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Freedom of Information Act

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Freedom of Information Act Electronic Reading Room

Do UFOs fascinate you? Are you a history buff who wants to learn more about the Bay of Pigs, Vietnam or the A-12 Oxcart? Have stories about spies always fascinated you? You can find information about all of these topics and more in the Central Intelligence Agency (CIA) Freedom of Information Act (FOIA) Electronic Reading Room.

What is the Electronic Reading Room?

Welcome to the Central Intelligence Agency's Freedom of Information Act Electronic Reading Room.  The FOIA Electronic Reading Room is provided as a public service by the Office of the Chief Information Officer's Information Management Services.  It has recently been enhanced and updated, and while many of the updates happened behind the scenes, we'd like to highlight several of the changes.

  • Additional processing power and capacity have been added behind the scenes, which will allow for faster document searching, load times, and the ability to upload larger collections of released documents.

  • Search functionality has been enhanced to allow searching across all document collections, within document collections, and with additional filtering options for better targeted results.  We continue to plan for future search enhancements such as searching for only documents with PDFs as well as other options for further refining searches.  For those of you familiar with our previous searching capabilities, steps are being taken to restore the functionality to search and display documents by date.

  • FOIA requests can now be made online in addition to the alternate options of submitting via fax and US Postal Service.  This electronic format has been designed to assist our FOIA requesters in providing the necessary information CIA needs to process public access requests.  Although these requests can now be made online, CIA will continue to respond through the US Postal Service.

Here you can view documents released through the FOIA and other CIA release programs. If you would like to view our previously released documents and collections, visit our Frequently Requested Records, our Special Collections, and our CREST: 25-Year Program Archive. You can search all the documents by using the search bar at the top of the page, or you can browse individual collections of documents on historically significant topics compiled by our office. Please note that not all documents reside in collections, so you may wish to perform an overall document search as well as browse the collections you are interested in. Because of CIA's need to comply with U.S. national security laws, some documents - or parts of documents - cannot be released to the public. Specifically, the CIA has the responsibility to protect intelligence sources and methods from disclosure.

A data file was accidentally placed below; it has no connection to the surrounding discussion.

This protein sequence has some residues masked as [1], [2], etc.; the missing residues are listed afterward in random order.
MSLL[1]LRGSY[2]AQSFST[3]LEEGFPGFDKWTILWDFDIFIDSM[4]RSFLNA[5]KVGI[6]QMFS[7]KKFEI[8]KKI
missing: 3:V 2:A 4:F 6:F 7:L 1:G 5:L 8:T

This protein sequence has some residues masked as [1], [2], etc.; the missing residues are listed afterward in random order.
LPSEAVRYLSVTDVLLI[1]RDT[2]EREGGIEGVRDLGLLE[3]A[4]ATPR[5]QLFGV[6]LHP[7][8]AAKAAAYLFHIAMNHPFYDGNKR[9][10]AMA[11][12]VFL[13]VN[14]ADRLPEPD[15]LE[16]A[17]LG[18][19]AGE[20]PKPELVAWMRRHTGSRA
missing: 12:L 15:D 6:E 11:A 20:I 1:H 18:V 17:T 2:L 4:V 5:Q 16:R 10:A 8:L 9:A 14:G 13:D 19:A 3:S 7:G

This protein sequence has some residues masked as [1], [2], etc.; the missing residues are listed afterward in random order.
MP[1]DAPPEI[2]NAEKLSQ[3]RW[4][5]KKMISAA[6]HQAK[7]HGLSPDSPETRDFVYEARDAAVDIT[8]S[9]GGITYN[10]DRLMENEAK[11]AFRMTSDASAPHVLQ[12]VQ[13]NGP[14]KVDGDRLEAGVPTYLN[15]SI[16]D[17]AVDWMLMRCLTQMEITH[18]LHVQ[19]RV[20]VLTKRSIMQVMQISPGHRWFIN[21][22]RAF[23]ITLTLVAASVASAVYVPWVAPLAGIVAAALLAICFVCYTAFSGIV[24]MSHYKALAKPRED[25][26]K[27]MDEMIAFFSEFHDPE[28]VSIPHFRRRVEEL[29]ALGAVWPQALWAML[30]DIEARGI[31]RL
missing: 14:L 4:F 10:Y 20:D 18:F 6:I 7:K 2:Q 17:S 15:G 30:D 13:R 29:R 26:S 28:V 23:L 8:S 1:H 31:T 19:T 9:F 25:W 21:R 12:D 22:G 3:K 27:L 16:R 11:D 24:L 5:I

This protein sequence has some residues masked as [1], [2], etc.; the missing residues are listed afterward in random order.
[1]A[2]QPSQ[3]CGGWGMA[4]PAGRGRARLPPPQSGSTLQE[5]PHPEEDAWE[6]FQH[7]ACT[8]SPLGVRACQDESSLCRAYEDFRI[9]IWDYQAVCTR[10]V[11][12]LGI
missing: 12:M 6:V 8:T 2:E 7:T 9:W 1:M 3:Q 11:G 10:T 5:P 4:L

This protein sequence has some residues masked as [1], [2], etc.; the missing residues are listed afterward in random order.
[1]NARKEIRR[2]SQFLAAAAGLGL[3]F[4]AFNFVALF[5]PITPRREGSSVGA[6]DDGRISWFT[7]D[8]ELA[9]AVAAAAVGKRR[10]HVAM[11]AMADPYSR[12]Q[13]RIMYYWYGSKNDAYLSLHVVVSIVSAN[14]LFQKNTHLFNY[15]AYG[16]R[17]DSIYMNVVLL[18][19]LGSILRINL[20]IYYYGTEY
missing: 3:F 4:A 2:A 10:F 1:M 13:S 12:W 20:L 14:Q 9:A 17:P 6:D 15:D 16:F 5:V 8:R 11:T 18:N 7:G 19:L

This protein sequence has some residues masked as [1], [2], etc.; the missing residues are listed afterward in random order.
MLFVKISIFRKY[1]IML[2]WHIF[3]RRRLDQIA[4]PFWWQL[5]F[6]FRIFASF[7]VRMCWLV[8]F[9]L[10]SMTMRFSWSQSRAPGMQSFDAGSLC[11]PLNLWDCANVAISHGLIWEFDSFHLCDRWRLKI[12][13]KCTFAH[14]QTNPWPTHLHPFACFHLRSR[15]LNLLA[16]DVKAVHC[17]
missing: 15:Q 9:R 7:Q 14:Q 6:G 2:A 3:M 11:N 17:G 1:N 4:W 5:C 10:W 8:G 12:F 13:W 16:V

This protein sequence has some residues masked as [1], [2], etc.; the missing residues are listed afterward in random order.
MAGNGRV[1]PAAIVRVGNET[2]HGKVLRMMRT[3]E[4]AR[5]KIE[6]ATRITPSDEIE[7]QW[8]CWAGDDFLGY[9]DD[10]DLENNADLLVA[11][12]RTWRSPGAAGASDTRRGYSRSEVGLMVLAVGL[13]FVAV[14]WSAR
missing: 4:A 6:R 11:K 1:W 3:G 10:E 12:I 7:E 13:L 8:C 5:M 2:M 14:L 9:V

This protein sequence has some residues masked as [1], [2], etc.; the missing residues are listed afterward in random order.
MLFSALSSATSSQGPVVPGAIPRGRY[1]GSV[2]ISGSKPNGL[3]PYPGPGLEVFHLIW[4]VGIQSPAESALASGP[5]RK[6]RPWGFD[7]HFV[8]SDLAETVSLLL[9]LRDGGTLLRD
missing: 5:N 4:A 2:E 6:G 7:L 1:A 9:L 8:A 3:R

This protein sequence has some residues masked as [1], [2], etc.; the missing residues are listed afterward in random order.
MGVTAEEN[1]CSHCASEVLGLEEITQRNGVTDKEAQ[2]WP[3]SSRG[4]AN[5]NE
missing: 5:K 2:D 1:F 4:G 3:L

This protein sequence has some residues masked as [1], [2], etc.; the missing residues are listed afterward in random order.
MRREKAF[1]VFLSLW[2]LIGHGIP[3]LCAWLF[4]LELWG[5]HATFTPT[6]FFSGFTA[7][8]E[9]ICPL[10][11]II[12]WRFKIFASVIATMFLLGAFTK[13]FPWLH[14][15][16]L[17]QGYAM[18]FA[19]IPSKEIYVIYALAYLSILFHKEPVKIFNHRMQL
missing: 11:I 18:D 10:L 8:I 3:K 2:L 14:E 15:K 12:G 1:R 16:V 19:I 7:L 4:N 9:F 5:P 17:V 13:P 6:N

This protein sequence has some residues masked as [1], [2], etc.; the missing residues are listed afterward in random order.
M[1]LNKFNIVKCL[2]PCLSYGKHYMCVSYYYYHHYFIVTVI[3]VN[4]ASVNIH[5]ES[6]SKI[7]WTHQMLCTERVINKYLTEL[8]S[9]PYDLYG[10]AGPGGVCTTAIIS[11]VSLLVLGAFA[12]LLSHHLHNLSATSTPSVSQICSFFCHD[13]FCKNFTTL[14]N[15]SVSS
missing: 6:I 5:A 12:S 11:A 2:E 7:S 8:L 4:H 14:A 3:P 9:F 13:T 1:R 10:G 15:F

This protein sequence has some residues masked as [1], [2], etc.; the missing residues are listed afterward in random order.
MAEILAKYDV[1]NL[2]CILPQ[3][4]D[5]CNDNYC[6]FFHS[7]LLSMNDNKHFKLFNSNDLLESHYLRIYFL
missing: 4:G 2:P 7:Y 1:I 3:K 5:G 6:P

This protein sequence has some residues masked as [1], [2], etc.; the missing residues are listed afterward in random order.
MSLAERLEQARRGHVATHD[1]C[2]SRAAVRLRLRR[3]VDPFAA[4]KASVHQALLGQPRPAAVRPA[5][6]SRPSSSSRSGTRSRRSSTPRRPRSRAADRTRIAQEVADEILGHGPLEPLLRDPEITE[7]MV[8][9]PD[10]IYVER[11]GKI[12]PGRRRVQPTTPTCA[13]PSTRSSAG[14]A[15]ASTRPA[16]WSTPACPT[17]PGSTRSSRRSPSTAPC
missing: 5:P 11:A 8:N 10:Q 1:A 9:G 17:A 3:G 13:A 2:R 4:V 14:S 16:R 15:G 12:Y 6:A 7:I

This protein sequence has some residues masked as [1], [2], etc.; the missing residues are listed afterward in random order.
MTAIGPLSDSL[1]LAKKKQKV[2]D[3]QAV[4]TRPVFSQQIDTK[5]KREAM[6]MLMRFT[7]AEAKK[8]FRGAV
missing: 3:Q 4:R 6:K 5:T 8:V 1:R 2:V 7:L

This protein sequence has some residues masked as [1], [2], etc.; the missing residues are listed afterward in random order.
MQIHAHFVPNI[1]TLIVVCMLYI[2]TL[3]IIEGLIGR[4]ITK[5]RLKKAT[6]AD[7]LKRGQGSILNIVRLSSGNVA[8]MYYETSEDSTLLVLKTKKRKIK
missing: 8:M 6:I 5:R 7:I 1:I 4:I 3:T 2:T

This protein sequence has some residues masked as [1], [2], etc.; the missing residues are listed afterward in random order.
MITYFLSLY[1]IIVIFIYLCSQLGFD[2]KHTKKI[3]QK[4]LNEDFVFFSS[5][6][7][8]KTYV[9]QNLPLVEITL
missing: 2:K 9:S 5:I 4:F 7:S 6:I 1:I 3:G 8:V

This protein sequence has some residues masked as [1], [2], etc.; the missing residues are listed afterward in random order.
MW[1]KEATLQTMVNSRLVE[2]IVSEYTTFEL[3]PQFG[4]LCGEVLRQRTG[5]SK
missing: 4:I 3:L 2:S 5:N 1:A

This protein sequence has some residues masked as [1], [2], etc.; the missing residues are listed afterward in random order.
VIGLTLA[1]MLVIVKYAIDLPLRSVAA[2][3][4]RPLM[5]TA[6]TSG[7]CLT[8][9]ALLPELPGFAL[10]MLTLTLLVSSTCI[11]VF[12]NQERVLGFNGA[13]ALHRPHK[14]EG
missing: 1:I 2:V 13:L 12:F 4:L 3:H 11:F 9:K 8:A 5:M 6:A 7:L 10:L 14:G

Additional Information

We also provide basic guidance to assist you in exercising your rights to request and view government records through the following disclosure statutes:

This guidance is not intended to be a comprehensive treatment of the complex issues associated with these laws, but rather an overview of how they are carried out at CIA.
Learn more if you are interested in submitting a FOIA request or Privacy Act request.

What's New at FOIA?

Site last updated: January 2013

FY 2011 CIA FOIA Annual Reports

(Updated February 24, 2012)
The CIA FOIA Annual Report is now available in PDF, and in machine-readable XML formats.

An Underwater Ice Station Zebra: Recovering a Secret Spy Satellite Capsule from 16,400 feet Below the Pacific Ocean

(August 8, 2012)

The Trieste II Deep Sea Vehicle I (DSV-1), the U.S. Navy's most advanced deep sea submersible at the time, surfaced about 350 miles north of the Hawaiian Islands in the pre-dawn hours of 26 April 1972 after having salvaged a mysterious item from 16,400 feet below the Pacific Ocean. Publicly known as a nondescript "data package" from the Scripps Institute of Oceanography, the object was actually part of a film capsule from an American photoreconnaissance satellite, codenamed HEXAGON. Before today's digital technology, photoreconnaissance satellites used film, which capsules ejected from the satellite returned to Earth. The capsules, called "buckets," reentered the Earth's atmosphere and deployed a parachute as they descended toward the primary reentry zone near the Hawaiian Islands. In the case of the first HEXAGON mission in the summer of 1971, the parachute broke off causing the bucket to crash into the ocean, sinking on impact. This release of CIA material includes photos of the capsule on the ocean floor, pictures of the Trieste II (DSV-1), documents, and an article explaining how the CIA and U.S. Navy undertook the deepest undersea salvage then attempted. We have also provided a link to the U.S. Naval Undersea Museum, where the Trieste II (DSV-1) is on permanent display.